# same values using randi setting seed as default

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Salvatore Mazzarino on 21 Sep 2012
I'm using randi to generate rand integer valeus but I get the same values two times in my vector. example
rng default;
for i = 1:4
end
9
10
2
10
I wouldn't get the same values. I would get a vector where every values is different. I have to set rng default in this way I can obtain at every run of my scripts the same randi values.

Sean de Wolski on 21 Sep 2012
See randperm if you do not want duplicate values:
randperm(10,4)
Daniel Shub on 21 Sep 2012
I thought randperm took a second argument, but in R2011a it doesn't.
Sean de Wolski on 21 Sep 2012
The second argument was added in 11b I believe when randperm was rewritten as builtin.

Wayne King on 21 Sep 2012
Edited: Wayne King on 21 Sep 2012
I'm not sure exactly what you're asking here. If you are calling
randi(10)
even a small number of times (here 4 times), then I would expect that you would get repeated values with a substantial probability. There are only ten values to choose from.
With respect to:
I wouldn't get the same values. I would get a vector where every values is different. I have to set rng default in this way I can obtain at every run of my scripts the same randi values.
If you use rng with a seed, then you will obtain the same values every time. Are you asking for a seed where you will get 4 different values?
For example:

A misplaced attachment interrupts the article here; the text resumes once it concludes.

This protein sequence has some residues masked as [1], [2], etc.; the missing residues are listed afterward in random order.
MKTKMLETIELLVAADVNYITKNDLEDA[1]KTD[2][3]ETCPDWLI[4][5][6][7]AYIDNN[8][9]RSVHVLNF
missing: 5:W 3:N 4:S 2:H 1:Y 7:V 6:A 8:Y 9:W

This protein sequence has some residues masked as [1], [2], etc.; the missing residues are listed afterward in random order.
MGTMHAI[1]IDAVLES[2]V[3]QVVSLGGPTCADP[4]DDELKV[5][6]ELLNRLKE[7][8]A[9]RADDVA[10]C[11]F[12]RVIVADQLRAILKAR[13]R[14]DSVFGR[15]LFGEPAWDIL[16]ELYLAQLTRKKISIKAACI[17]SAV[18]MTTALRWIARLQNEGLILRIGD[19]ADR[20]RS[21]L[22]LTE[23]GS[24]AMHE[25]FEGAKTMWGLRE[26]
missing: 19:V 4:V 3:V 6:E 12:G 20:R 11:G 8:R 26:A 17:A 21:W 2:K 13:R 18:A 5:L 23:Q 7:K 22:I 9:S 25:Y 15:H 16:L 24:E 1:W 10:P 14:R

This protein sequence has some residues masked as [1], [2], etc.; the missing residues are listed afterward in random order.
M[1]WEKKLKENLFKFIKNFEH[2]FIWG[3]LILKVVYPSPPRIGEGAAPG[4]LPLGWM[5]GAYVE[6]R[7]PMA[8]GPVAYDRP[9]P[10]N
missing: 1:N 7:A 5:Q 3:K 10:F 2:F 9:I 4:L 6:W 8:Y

rng(100)
x = randi(10,4,1);
Also, why are you going randi() in a for loop like that, you can just create a vector and be done with it.
rng default;
x = randi(10,4,1);
Salvatore Mazzarino on 21 Sep 2012
Yes I would a seed that produce values different. I wouldn't get a vector with same values as the second and the forth.
Wayne King on 21 Sep 2012
then if you want some randomness, don't seed and call randi(), use Sean's suggestion below.

Peter Perkins on 21 Sep 2012
As others have said, randi is for "sampling with replacement", while randperm is for "sampling without replacement". If you happen to have the Statistics Toolbox, you will also find the datasample function (a newer replacement for randsample) that provides both kinds of sampling, as well as weighted versions of both.
You code snippet showed a loop with repeated calls to randi. If you need to be able to sample without replacement from 1:n in repeated calls, you'll need to maintain some kind of record of what values have already been drawn. That's not hard to do, but the magic of nested functions allows you to do this in a very nice way:
function s = makeWORSampler(n)
last = 0;
values = randperm(n);
s = @worSampler;
function x = worSampler(k)
if last+k > n
error('Not enough values remaining to be sampled.');
end
x = values(last+(1:k));
last = last + k;
end
end
>> s = makeWORSampler(10)
s =
@makeWORSampler/worSampler
>> s(5)
ans =
8 9 2 10 3
>> s(4)
ans =
7 4 1 5
>> s(1)
ans =
6
>> s(1)
Error using makeWORSampler/worSampler (line 7)
Not enough values remaining to be sampled.
Hope this helps.

Daniel Shub on 21 Sep 2012
Do you want something like
temp = randperm(10);
In this way heads will always have 4 values. These values will be chosen without replacement from the integers between 1 and 10 inclusive.

Javier on 21 Sep 2012
Edited: Javier on 21 Sep 2012
Go to the help of Matlab (mine M2012Ra) and search for "Updating Your Random Number Generator Syntax"
for i = 1:4
rng('shuffle');
end
Javier

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